Updated: Dec 11, 2019
Security and Social Media
The 2008 Presidential Election unlike any other before it contributed to the meteoric rise and widespread use of social media. Some of its uses being the targeting, advertising and in some cases the misrepresentation of information to United States citizens. Set against a back drop of social and cultural changes which have both widened and highlighted long-standing divides: hackers, cyber-criminals and everyone else in between are racing to fill the void with agendas of their own.
Longstanding and relatively safe topics like Education, and to some extent Immigration, have become both wedge and security issues. Whether the debate centers on assistance to low-income, inner-city-residing minorities, public loan forgiveness to borrowers often part of the same community, or pathways to citizenship to those seeking uniquely American opportunity, what has been clear is that the dissatisfaction of voters across the board for whom these issues are critically important, is being weaponized to sow discord by bad actors.
Data Collection and Privacy
The massive collection of endless data points by government and big business has as of late appeared in starker relief to the public. And now, According to a survey conducted by research firm IPSOS, (66%) sixty-six percent of people knew very little about how much data companies (and by extension hackers, cyber-criminals who later pilfer said data) held about them, or what was done with it.
Additionally, only about (33%) thirty-three percent had a fair amount of trust in companies and government using it in the right way. These statistics are only part of what creates fertile ground social media-based disinformation campaigns that are cultivated and leveraged for maximum effect by bad actors for nefarious purposes.
For instance, the ‘social media trap’ set by foreign agencies has been met with widespread success in recent years. It essentially is a mechanism by which people get trapped based on some action taken; likes and comments on their post by unknown people. If aimed at a military target, crucial information about logistics, operational details, training institutions, details of weapon ammunition, troop movements and other vital information is collected.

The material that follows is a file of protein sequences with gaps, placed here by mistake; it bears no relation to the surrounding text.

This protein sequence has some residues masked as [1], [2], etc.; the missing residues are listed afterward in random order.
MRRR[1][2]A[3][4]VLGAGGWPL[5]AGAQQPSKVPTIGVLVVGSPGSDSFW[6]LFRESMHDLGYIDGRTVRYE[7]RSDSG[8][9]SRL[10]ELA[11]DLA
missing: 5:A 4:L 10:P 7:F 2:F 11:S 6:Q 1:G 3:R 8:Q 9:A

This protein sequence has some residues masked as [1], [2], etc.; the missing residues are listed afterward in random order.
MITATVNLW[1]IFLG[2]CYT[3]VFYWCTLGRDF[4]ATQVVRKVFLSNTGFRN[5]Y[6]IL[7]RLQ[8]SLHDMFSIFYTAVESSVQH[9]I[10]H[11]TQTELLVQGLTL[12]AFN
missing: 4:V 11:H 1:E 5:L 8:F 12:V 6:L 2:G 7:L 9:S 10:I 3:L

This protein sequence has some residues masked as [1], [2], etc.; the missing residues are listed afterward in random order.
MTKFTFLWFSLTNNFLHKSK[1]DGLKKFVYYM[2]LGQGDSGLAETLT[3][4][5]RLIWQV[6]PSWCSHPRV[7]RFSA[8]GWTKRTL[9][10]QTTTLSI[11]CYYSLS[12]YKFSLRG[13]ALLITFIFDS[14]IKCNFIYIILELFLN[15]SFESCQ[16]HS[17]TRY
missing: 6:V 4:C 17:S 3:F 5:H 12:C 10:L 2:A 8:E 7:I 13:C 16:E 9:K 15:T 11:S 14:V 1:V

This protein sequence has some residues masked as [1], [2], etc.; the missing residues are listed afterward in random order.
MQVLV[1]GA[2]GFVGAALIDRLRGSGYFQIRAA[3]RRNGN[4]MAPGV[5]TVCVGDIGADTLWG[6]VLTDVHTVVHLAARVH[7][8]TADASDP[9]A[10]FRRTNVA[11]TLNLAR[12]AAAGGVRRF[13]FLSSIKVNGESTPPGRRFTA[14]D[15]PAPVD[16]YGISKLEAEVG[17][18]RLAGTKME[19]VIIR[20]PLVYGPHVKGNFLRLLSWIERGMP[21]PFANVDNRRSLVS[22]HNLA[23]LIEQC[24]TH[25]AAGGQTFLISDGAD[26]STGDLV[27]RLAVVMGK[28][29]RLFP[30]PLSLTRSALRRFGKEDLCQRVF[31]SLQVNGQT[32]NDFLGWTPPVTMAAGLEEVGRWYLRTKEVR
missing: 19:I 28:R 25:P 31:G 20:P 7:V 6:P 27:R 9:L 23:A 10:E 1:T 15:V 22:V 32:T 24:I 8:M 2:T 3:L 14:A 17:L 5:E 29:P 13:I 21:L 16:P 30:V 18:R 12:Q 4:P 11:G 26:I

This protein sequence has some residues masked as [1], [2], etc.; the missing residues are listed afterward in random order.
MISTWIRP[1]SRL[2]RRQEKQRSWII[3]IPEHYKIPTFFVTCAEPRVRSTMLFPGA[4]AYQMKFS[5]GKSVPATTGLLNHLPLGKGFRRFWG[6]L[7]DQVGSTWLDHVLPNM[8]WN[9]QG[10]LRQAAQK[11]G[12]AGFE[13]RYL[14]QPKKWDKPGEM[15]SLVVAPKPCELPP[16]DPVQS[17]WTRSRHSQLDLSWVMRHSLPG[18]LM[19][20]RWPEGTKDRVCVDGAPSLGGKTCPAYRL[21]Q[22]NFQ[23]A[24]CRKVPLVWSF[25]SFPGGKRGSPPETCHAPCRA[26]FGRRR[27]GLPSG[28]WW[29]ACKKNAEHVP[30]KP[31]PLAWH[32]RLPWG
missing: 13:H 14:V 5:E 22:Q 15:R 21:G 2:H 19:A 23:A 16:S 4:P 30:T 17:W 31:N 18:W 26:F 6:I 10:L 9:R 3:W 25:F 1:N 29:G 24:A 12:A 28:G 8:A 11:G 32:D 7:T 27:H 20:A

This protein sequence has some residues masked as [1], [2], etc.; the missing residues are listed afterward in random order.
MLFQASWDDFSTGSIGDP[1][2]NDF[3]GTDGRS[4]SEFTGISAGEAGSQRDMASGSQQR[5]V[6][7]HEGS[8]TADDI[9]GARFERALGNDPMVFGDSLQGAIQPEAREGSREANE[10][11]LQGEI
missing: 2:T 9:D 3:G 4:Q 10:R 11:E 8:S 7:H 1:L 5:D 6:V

Threats to Business and National Security
Data can be harvested from a cornucopia of sources for both political and business use. Some of the most well-known sources being your web-browser, ride-sharing or peer-to-peer funds transfer applications, even the dark web itself. With a dearth of federal regulation that addresses how political campaigns or businesses collect, use, and share data: there are little to no safeguards that effectively stymie and/or prevent the targeting and subsequent exploitation of the public for ill-suited purposes by bad actors.
Consider for a moment that during the 2016 Presidential Election (and for 2020) employees from top social media companies were embedded in both Republican and Democratic campaigns as “digital strategists”. Now, while this in and of itself is one hundred percent part of our democratic process, it also to some extent widens one particular divide: the creation of micro-targeted ads sent via social media aimed to isolate specific voters.
Sound familiar? Well that is because while for completely opposite purposes bad actors employ the same tactics with the intent to further fracture an already polarized public.
Cyber-threats, activity and attack are top of mind within the business community. In a report where over one thousand businesses from Latin America, the Caribbean, Europe, United States, Canada, Asia Pacific, and Africa where surveyed on the security climate as part of a 2019 “Global Cyber Risk Perception” survey, these were some key takeaways:
Seventy-nine percent view cyber-attacks as a top five priority
Only 17% of executive leaders and board members spent more than a few days focusing on cyber risk
Top two attack zones: Cloud Computing and IoT Devices
What does this all mean for the future of our collective security? Well, where you stand largely determines where you sit, but these few things are for sure:
The sheer financial cost of cyber-crime is already in the billions of dollars – and rises year over year.
We need to understand who our adversaries are, where they’re located, and what their capabilities, plans and intentions are.
The dividing lines are at best fluid, public debate is fever pitched, and threat actors are fast gaining ground.
Time is of the essence; we truly need all hands-on deck.
Wayne D. Shrowder
Nine Mile Security Group
***This piece also serves as part of a published article on tech-site 'BleepingComputer', (see links below), and commentary to joint research done by cybersecurity company, Advanced Intelligence, and Nine Mile Security Group.***
Link to full article:
Link to full research: